ninepin: A utility to adapt computers of the past to modern times.
C Makefile C++
Switch branches/tags
Nothing to show
Clone or download
Fetching latest commit…
Cannot retrieve the latest commit at this time.
Failed to load latest commit information.


ninepin: A utility to adapt computers of the past to modern times.
Copyright 2013 by Chris Osborn <>

See COPYING file for detailed information on terms of copying.


Ninepin is about interfacing retro computers to modern peripherals. It
currently offers two features: converting a USB joystick so it can be
used as an Atari style 9-pin joystick (hence the name), and the
ability to emulate a disk drive.

The joystick interface will work with most any USB HID compliant
joystick and uses the GPIO to open/close switches to act as a simple
Atari 2600 joystick, which works on a variety of platforms, such as
the Commodore 64, Atari 2600, and Sega Master System. It currently
only maps the directional and a single button for player 1. Additional
chips are required to be connected to the GPIO. I'm using a couple of
CD4016 switches and a 74HC595 shift register.

In order to use the joystick interface, the program needs to be run as
root. If the program is not run as root the joystick routines will be
disabled, although the disk functionality will still work. Eventually I
plan to move the GPIO for handling the ninepin switching into another
kernel module.

The disk interface support works with the Commodore 64 IEC serial
bus. It is a combination of a user space program and kernel module
which implements the protocol on the Raspberry Pi using GPIO. The
signaling is implemented in a Linux Kernel Module in order to use
interrupts. There are only 2 places where interrupts are disabled
during processing. I had to use looping for delays since there was no
way to do microsecond delays in the kernel.

The driver supports both a 3 wire and a 5 wire interface, depending on
what kind of level shifters you have available (and how brave you
are). Switching between 3 wire and 5 wire currently requires
recompiling the module, it should probably be an option when doing the

If you are using the 3 pin mode, then the CLK and DATA pins are used
for both input and output. You can either use a bidirection 3.3V to 5V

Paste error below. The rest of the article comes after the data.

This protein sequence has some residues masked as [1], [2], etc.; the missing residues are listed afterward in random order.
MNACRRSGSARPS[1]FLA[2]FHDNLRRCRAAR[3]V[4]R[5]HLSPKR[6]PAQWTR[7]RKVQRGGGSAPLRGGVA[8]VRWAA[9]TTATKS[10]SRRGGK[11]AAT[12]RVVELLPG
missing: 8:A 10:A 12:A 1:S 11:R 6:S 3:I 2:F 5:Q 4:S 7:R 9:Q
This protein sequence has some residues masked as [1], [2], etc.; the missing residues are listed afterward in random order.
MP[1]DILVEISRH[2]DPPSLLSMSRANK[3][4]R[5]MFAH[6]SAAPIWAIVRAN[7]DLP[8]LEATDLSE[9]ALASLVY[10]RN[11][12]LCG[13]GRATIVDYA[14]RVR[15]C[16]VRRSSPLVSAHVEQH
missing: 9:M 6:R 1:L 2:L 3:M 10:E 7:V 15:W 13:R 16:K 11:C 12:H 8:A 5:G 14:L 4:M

level shifter, or do what I did and use some resistors to make a
voltage divider (see VoltageDivider.png). The voltage divider works
fine for me, but I only have the C64 and the Raspberry Pi on the
bus. Adding other devices could cause the voltage levels to increase
to more than the Raspberry Pi GPIO pins can tolerate. For each pin I'm
using a 1k and 1.5k resistor.

In 5 pin mode, 3 pins are used to read the signals, and 2 others are
used to send output. This allows the use of unidirectional level
shifters such as a 74HCT245 and CD4050.

The disk drive emulation works with directories and .d64 images. Files
in regular directories are automatically mapped to C64 file
types. Directories can be changed from the C64 side. It is also
possible to mount and unmount .d64 images from the C64. There is no
emulation of a real 1541 so fastloaders will not work.

To change directories:

  LOAD "/newpath",8

The leading slash will be ignored. The C64 will print an error but as
long as the directory exists the change directory will be successful.

To mount a .d64 disk image:

  LOAD "#filename.d64",8

The C64 will print an error but filename.d64 will be mounted
read only.

To unmount a .d64 disk image and use the native directory:

  LOAD "#",8


Future plans include adding more CBM DOS capabilities. I also want to
add supporting two joysticks and the ability to use the extra buttons
on a USB gamepad for changing settings. I want to support several
different platforms which used varying pot sizes (1Meg on the 2600,
500k on the C64, 150k on the Apple II, and 100k on the IBM PC), but so
far haven't found a suitable digital potentiometer. A 12-bit dual 1Meg
would be ideal.

Currently I'm using a 200k AD5282 which works fine for Apple II and
IBM PC joysticks, as well as any system that uses a voltage divider
such as the BBC Micro or TRS-80 Color Computer. Digital joystick mode
has also been tested on MSX, VIC-20, Commodore 64, Sega Master, Atari
2600, Commodore Amiga, Coleco Adam, and TI-99/4A.

Another joystick feature that is missing is the ability to swap
joystick 1 & 2 with a button on the USB gamepad. This seems like it
would be very useful on the C64 since some software uses port 1 and
some uses port 2. Being able to switch without unplugging cables would
be quite useful!